Physics

An introduction to Physics

 

Q: What’s Physics about?

Physics is about trying to make sense of all the things that happen… objects fall, hot things cool down, stars shine, electrons move in weird ways. Obviously it’s a big old crazy Universe we’re in so there’s a lot to study, but as you’ll see it usually comes down to some simple rules about energy or forces. The heart of physics is learning about these and how we apply them to explain so much.

Q: What are the lessons like?

For two out of three lessons each week we’ll introduce some new ideas, spend time discussing and clarifying them, get you to work out things about them (often using calculators), see how they help explain stuff or can be used in technology. For the third lesson we’ll focus on some practical work to go with the ideas we’ve learned and build up investigative skills.

Q: How big are the classes?

Usually between 18 and 22 students in each class…. Most of you will not know each other at the start but we spend plenty of time getting to know each other and working together in different ways, hopefully many will become friends not just classmates.

Q: Do I need to do Maths A-level as well?

No, but most of our physics students do study maths A-level as well and there is a lot of the use of maths in the course. What we always suggest is that you only pick physics if is is a good combination with other subjects… so for example, physics and music or physics and computing are good combinations with or without maths. A-level electronics can go well with physics or you could try it as a less mathematical alternative with a large design-and-build element, which would still be a good scientific A-level qualification.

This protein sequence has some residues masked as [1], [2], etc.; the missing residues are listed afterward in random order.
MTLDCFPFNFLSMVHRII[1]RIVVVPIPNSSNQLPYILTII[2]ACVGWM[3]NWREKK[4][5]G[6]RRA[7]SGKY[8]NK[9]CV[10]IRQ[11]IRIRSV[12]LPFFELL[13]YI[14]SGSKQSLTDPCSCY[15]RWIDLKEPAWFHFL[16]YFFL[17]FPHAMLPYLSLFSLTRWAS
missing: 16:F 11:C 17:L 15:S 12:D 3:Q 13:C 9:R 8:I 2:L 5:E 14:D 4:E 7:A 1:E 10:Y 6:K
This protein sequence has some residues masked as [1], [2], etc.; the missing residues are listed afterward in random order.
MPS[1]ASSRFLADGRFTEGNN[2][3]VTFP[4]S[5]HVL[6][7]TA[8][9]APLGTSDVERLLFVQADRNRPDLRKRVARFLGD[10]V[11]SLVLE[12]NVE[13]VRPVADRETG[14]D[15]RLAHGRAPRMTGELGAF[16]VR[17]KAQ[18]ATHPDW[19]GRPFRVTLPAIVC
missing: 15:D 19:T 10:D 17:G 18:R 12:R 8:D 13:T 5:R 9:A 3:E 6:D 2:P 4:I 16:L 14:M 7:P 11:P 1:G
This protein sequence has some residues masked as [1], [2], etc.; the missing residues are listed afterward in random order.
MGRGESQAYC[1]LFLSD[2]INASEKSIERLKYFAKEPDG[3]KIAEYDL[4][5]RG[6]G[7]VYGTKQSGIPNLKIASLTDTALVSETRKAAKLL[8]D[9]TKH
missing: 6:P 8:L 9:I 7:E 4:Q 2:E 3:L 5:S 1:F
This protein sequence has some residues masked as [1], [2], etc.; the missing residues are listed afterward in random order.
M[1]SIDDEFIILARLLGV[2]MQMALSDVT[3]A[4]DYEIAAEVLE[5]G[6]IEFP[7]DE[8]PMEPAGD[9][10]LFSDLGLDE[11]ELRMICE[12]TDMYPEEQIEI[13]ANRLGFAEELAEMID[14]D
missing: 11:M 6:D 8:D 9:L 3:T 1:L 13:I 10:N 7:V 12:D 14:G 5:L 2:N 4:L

Q: What do people do at university if they have studied Physics?

A huge range of subjects. Obviously physics or astrophysics degrees, but also a large proportion are aiming for engineering (of many types). Other popular ones recently have been computing courses, maths courses, finance/management, geophysics, environmental sciences and medicine. The main thing to emphasise is that the skills you learn in A-level physics – applying numbers to real situations, considering what the answers mean – are very valuable in most courses (and careers)… having A-level physics makes your application stand out.

Q: Where can I find out more?

Try the “Springboard” information available on our website, which gives a range of links and further ideas including films to watch, books to read. Also we hope you would try physics during our induction days at Bilborough. Sitting under apple trees may be dangerous, but may also cause you to think like Isaac Newton… this is optional.

We hope that the Springboard materials, Course video, FAQs and Subject Live chat have answered all your questions about the course. If you do have any other generic questions, please contact the course leader [email protected]

Please note that queries about your individual progression onto the course should be directed to [email protected]